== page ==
At the Academic Advising Center, we specialize in helping open majors navigate the exploration process. Around 20% of students begin as Open Majors, and many change majors in their first years of college. Advisors guide these students as they discover more about themselves and their opportunities. There are over 200 programs  to choose from and advisors are excited to help you find a major that fits!

There are many ways to explore possible majors in college.  One method isn’t necessarily better than another, so we suggest you try several.  Although students often start off by investigating their strengths and interests, you should begin wherever it makes sense to you.   

The key is to just get started.  Try something.  If it works, great.  If not, try something else.  Exploration doesn’t usually go in a straight line, and you don’t have to worry about getting it right from the beginning. Changing direction is sometimes the best way to find the path that’s right for you, and backing up isn’t always starting over.

You will find that many careers don’t require specific majors and many majors will work for a variety of careers.  A college degree can be your career Swiss Army knife.

The resources below are listed top to bottom, but remember, you can start wherever you like. Try something that sounds good to you. Research, reflect, ask questions, and don't limit yourself.  Dive in and be sure to talk with your advisor.

Exploration can take many different forms, but it often starts with taking some time to reflect on who you are and what you enjoyWhat do you choose to do when you have free time?  What do you feel strongly about?  What things are you good at?  What fascinates you?  Investigating what is important to you and what motivates you is a great place to start.  Not sure where to begin?  Some self-assessments take as little as 15 minutes and are a straight-forward way to get going.  However, don't expect to figure out your life in less time than it takes you to eat your lunch.  Allow yourself time and space to discover what you enjoy, are good at, and is meaningful to you.  Ask questions, research, try things out.  Wash, rinse, repeat.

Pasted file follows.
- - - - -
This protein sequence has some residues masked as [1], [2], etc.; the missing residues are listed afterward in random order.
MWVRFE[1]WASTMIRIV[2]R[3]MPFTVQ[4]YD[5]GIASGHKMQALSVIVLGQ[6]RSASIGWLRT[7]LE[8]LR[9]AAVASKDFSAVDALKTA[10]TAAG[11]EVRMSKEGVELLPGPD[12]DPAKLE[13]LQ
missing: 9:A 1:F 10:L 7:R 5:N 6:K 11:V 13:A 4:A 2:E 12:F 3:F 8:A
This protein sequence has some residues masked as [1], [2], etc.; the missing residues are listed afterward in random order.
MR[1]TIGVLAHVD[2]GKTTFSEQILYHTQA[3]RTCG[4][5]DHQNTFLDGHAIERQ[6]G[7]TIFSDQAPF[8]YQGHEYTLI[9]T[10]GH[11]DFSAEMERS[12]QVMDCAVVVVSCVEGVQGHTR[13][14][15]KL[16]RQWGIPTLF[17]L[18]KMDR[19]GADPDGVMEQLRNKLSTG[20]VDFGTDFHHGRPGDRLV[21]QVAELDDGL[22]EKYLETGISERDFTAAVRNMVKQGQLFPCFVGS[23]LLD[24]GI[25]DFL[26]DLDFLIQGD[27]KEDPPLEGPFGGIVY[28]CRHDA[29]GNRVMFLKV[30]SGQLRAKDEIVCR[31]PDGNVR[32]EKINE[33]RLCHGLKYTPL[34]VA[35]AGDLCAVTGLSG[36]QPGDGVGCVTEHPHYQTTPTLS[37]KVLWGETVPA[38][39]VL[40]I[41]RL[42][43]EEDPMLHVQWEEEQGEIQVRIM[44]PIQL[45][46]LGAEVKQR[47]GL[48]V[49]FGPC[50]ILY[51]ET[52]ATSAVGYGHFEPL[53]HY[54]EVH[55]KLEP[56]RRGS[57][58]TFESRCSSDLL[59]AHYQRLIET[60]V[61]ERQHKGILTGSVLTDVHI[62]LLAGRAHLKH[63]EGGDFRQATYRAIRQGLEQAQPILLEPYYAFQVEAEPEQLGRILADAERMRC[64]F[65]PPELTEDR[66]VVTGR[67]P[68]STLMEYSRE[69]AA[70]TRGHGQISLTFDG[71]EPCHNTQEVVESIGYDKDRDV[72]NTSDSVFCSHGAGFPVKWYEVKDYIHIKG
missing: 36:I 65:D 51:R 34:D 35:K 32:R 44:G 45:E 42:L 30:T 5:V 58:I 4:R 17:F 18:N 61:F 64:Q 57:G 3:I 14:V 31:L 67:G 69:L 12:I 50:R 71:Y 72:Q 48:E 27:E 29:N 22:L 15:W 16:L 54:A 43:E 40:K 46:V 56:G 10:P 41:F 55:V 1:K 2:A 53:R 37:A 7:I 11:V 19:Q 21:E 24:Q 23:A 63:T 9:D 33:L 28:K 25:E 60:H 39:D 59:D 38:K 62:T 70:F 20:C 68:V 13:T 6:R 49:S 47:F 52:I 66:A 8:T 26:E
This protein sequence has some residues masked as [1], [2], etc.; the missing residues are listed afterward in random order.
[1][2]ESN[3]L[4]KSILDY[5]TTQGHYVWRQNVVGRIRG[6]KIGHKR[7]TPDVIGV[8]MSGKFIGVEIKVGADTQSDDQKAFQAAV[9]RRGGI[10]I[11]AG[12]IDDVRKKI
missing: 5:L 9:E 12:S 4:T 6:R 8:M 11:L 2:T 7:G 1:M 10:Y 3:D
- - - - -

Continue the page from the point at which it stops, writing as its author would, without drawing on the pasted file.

• Examine your interests by taking a self-assessment.  These vary in length and whether they are focused more on academic programs or career paths.
    • MyMajors helps identify majors at the University of Iowa that fit with your interests and aptitudes. It takes about 15 minutes to complete.  Find it at
    • Focus 2 guides you through five short inventories, asking about your interests, skills, personality, and values.  It takes 20-30 minutes to complete.  Find it on the Pomerantz Career Center website at
    • YouScience is comprised of 16 separate "brain game" exercises that help you to identify both your interests and aptitudes. Plan on 1.5 - 2 hours to complete the assessment.  Results are provided within 12 hours. Sign up to take it though the Pomerantz Career Center website at
    • CliftonStrengths for Students is an assessment that will help you to build your Strengths, realize your uniqueness and design your future. After you've taken the assessment, you will have a 60 minute personalized Strengths Results appointment, where you will discuss your Signature Themes Report, how you’ve seen your Strengths show up in your life, and how your Strengths can support a career question or goal you have.  Find out more and sign up on the Pomerantz Career Center website at
    • MyBlueprint is a great tool for those who like to reflect on open-ended questions and write.  Through a series of guided prompts, it will help you discover your interests, values, and abilities. Download it from the Advising Center website
  • Take a class, whether it is a course in a specific area you are interested in (geography, anthropology, art, science, whatever) or a class to help you discover what your interests and options might be.  Your advisor can be very helpful with this.